We set up a lot of first dates. And we get feedback after every one – which means we hear the good, the bad, and (very occasionally) the ugly stories of human behaviour in romantic contexts. We've analysed our members' biggest pet peeves and hates, and turned it into some advice for your next evening out.
The train was delayed, a meeting overran, you went to the wrong place by mistake – we know. Stuff happens! We'll always understand, and the vast majority of Swan members are exceptionally accommodating too. But still, leaving your date waiting is never a good first impression.
As a rough guideline, 5 minutes is neither here nor there. 10 minutes and they're likely to get anxious (is s/he coming? Have I got something wrong? What's happening?)
15 minutes or longer and your date is probably texting us to see if you've been eaten by wolves.
You can't mess up by being 10 minutes early. Take a book, listen to a podcast, or (best option) get your date a drink.
Your goldfish has died, you're hungover and feel like death, you've got a work crisis, etc. Sometimes life really does get in the way. But cancelling without a decent amount of notice is likely to leave your date feeling put out at best, especially if they've sacrified a Friday or Saturday night to see you. Rescheduling relies on their goodwill, which might be in short supply if they can't rescue their evening after a last-minute change.
It must be said that we very rarely get this feedback from men. Women are generally used to carrying the conversational load, and on dates unfortunately that can show.
We find it almost implausible that women still have to put up with dates on which they are not asked a single question – not a single one – but every so often, it does happen.
Everyone could benefit from being more curious about each other, but men: this one goes out to you in particular. If you thought the date went really well then are surprised to find she's not interested in seeing you again, do a little introspection.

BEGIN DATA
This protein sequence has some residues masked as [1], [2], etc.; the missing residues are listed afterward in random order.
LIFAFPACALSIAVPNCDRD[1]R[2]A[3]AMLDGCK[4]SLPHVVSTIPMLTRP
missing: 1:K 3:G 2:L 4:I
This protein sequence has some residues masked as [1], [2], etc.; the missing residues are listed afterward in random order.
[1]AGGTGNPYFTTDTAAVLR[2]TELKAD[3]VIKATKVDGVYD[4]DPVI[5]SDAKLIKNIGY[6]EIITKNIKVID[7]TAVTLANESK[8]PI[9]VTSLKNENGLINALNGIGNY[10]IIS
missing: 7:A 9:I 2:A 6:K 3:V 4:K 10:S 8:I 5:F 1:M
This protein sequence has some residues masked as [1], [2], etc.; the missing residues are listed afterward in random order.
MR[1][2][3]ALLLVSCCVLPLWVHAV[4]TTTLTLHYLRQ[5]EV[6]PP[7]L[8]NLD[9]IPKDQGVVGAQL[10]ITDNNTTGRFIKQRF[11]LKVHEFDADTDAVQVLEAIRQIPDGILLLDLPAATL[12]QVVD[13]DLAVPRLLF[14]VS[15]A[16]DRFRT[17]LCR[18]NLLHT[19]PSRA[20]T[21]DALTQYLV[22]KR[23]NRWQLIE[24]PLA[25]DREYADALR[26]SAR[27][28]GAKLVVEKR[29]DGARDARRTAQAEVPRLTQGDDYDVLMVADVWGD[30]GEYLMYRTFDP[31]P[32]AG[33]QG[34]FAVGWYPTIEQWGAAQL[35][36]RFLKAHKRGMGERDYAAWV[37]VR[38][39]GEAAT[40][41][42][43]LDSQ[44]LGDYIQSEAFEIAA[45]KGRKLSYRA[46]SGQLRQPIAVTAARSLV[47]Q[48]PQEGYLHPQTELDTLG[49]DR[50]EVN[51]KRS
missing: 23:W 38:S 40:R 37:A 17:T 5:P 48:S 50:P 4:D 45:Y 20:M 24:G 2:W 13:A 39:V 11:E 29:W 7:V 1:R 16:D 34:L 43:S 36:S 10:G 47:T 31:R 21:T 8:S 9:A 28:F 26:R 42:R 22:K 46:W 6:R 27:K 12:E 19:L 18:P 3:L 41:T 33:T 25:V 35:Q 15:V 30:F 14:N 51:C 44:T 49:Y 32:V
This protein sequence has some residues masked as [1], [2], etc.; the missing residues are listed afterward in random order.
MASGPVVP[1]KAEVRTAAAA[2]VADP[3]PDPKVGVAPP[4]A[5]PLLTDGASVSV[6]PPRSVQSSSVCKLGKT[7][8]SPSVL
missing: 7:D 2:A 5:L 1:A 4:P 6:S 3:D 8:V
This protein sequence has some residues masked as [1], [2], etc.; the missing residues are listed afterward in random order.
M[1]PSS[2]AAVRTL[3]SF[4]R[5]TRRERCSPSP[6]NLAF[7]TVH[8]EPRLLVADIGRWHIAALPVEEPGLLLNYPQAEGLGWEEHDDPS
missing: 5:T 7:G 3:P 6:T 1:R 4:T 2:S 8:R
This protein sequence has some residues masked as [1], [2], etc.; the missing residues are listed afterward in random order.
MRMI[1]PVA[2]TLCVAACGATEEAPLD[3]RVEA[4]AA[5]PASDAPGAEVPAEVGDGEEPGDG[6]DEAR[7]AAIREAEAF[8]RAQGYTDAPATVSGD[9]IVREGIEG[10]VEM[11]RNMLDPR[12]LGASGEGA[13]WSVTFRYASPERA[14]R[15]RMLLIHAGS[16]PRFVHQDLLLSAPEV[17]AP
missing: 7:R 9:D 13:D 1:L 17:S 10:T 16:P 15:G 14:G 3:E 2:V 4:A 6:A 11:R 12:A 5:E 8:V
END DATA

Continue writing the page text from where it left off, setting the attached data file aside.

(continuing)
As a general rule, you should assume that you and your date will be splitting the bill 50/50. If you're not comfortable with that, make sure your date knows your position from the start to avoid awkwardness or embarrassment when it's time to pay. We also recommend not disputing small costs if you can avoid it: being good with money is attractive to lots of people, but quibbling usually isn't.
Offering to cover everything is a lovely gesture and will doubtless make a great impression. It doesn't entitle you to anything, but we can testify that you'll be highly praised after the fact.
Things your date might not share with you: politics, religion, food preferences, alcohol or smoking habits, hobbies and interests... etc. Of course, it's very likely that they will share several of those (we match you up for a reason), but you probably won't know in advance which things they are.
This means that it's typically a bad idea to order for your date, to make polemical statements about current affairs, or to trash-talk anyone's leisure pursuits. We tend to get most defensive and most talkative about issues that make us passionate, and that doesn't always provide good first-date conversation. Wait until you've established a baseline of mutual understanding before you explain how you'd fix the Middle East.